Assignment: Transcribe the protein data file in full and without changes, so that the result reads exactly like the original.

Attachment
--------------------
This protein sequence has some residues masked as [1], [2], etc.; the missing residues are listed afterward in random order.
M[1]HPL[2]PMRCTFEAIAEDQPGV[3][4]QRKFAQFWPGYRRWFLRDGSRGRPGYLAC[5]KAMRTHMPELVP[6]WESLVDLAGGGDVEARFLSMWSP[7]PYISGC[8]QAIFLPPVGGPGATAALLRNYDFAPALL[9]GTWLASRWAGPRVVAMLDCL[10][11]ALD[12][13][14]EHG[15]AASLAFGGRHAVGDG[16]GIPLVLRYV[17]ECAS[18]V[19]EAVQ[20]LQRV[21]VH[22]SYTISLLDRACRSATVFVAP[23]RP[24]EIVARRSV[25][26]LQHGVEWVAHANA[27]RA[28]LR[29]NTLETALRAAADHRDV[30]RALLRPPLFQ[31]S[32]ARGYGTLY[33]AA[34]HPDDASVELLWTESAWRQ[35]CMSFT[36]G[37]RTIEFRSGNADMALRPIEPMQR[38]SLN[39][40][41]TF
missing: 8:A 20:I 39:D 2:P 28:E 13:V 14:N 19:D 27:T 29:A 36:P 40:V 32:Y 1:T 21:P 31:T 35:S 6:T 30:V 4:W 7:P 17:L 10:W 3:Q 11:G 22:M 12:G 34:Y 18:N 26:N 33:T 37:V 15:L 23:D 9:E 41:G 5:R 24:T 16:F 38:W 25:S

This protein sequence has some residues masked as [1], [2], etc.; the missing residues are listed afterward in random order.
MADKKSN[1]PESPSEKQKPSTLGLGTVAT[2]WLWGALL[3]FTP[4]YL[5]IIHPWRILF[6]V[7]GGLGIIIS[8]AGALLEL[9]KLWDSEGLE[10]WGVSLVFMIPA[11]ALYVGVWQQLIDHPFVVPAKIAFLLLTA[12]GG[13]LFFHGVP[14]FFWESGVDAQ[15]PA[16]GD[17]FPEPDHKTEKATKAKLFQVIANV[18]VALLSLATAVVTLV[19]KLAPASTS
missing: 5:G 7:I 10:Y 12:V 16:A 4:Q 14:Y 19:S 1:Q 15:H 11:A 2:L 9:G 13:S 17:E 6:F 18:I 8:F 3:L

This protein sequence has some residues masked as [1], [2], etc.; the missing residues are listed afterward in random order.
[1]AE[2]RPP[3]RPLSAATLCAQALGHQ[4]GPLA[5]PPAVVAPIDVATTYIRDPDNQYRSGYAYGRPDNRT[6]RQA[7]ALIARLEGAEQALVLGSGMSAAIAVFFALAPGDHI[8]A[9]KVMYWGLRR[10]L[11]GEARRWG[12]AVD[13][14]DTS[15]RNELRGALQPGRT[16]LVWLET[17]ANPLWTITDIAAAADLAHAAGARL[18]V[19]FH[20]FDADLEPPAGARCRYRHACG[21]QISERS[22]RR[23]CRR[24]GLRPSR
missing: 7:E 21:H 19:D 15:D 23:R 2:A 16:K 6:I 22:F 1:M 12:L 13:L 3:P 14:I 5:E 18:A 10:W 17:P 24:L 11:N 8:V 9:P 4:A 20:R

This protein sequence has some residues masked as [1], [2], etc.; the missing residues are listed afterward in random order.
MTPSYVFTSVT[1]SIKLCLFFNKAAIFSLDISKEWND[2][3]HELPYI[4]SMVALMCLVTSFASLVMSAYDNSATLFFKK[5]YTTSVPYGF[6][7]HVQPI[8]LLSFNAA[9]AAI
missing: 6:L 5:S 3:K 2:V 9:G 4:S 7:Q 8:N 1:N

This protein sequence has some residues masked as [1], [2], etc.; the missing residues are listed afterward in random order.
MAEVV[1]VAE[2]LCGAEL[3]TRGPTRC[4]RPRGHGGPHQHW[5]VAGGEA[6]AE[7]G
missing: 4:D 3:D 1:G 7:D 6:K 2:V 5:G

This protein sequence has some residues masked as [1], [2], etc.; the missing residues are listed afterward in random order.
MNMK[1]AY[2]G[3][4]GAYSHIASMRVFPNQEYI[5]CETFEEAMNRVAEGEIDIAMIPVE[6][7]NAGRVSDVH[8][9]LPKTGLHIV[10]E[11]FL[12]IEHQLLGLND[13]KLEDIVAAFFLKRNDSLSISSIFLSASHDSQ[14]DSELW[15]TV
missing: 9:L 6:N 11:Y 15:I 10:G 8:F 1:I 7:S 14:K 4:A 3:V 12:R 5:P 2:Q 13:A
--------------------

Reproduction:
This protein sequence has some residues masked as [1], [2], etc.; the missing residues are listed afterward in random order.
M[1]HPL[2]PMRCTFEAIAEDQPGV[3][4]QRKFAQFWPGYRRWFLRDGSRGRPGYLAC[5]KAMRTHMPELVP[6]WESLVDLAGGGDVEARFLSMWSP[7]PYISGC[8]QAIFLPPVGGPGATAALLRNYDFAPALL[9]GTWLASRWAGPRVVAMLDCL[10][11]ALD[12][13][14]EHG[15]AASLAFGGRHAVGDG[16]GIPLVLRYV[17]ECAS[18]V[19]EAVQ[20]LQRV[21]VH[22]SYTISLLDRACRSATVFVAP[23]RP[24]EIVARRSV[25][26]LQHGVEWVAHANA[27]RA[28]LR[29]NTLETALRAAADHRDV[30]RALLRPPLFQ[31]S[32]ARGYGTLY[33]AA[34]HPDDASVELLWTESAWRQ[35]CMSFT[36]G[37]RTIEFRSGNADMALRPIEPMQR[38]SLN[39][40][41]TF
missing: 8:A 20:I 39:D 2:P 28:E 13:V 14:N 19:D 27:T 29:A 36:P 40:V 32:Y 1:T 21:P 31:T 35:S 6:T 30:V 4:W 7:P 17:L 10:W 3:Q 11:G 22:M 12:G 34:Y 18:N 26:N 33:T 37:V 15:L 23:D 9:E 41:G 5:R 24:T 16:F 38:W 25:S

This protein sequence has some residues masked as [1], [2], etc.; the missing residues are listed afterward in random order.
MADKKSN[1]PESPSEKQKPSTLGLGTVAT[2]WLWGALL[3]FTP[4]YL[5]IIHPWRILF[6]V[7]GGLGIIIS[8]AGALLEL[9]KLWDSEGLE[10]WGVSLVFMIPA[11]ALYVGVWQQLIDHPFVVPAKIAFLLLTA[12]GG[13]LFFHGVP[14]FFWESGVDAQ[15]PA[16]GD[17]FPEPDHKTEKATKAKLFQVIANV[18]VALLSLATAVVTLV[19]KLAPASTS
missing: 5:G 7:I 10:Y 12:V 16:A 4:Q 14:Y 19:S 1:Q 15:H 11:A 2:L 9:G 13:S 17:E 6:F 18:I 8:F 3:L

This protein sequence has some residues masked as [1], [2], etc.; the missing residues are listed afterward in random order.
[1]AE[2]RPP[3]RPLSAATLCAQALGHQ[4]GPLA[5]PPAVVAPIDVATTYIRDPDNQYRSGYAYGRPDNRT[6]RQA[7]ALIARLEGAEQALVLGSGMSAAIAVFFALAPGDHI[8]A[9]KVMYWGLRR[10]L[11]GEARRWG[12]AVD[13][14]DTS[15]RNELRGALQPGRT[16]LVWLET[17]ANPLWTITDIAAAADLAHAAGARL[18]V[19]FH[20]FDADLEPPAGARCRYRHACG[21]QISERS[22]RR[23]CRR[24]GLRPSR
missing: 7:E 21:H 19:D 15:D 23:R 2:A 16:K 6:I 22:F 1:M 12:L 13:L 3:P 14:I 5:E 18:A 10:W 17:P 24:L 11:N 8:V 9:P 4:A 20:R

This protein sequence has some residues masked as [1], [2], etc.; the missing residues are listed afterward in random order.
MTPSYVFTSVT[1]SIKLCLFFNKAAIFSLDISKEWND[2][3]HELPYI[4]SMVALMCLVTSFASLVMSAYDNSATLFFKK[5]YTTSVPYGF[6][7]HVQPI[8]LLSFNAA[9]AAI
missing: 6:L 5:S 3:K 2:V 9:G 4:S 7:Q 8:N 1:N

This protein sequence has some residues masked as [1], [2], etc.; the missing residues are listed afterward in random order.
MAEVV[1]VAE[2]LCGAEL[3]TRGPTRC[4]RPRGHGGPHQHW[5]VAGGEA[6]AE[7]G
missing: 4:D 3:D 1:G 7:D 6:K 2:V 5:G

This protein sequence has some residues masked as [1], [2], etc.; the missing residues are listed afterward in random order.
MNMK[1]AY[2]G[3][4]GAYSHIASMRVFPNQEYI[5]CETFEEAMNRVAEGEIDIAMIPVE[6][7]NAGRVSDVH[8][9]LPKTGLHIV[10]E[11]FL[12]IEHQLLGLND[13]KLEDIVAAFFLKRNDSLSISSIFLSASHDSQ[14]DSELW[15]TV
missing: 9:L 6:N 11:Y 15:I 10:G 8:F 1:I 7:S 14:K 4:A 3:V 12:R 5:P 2:Q 13:A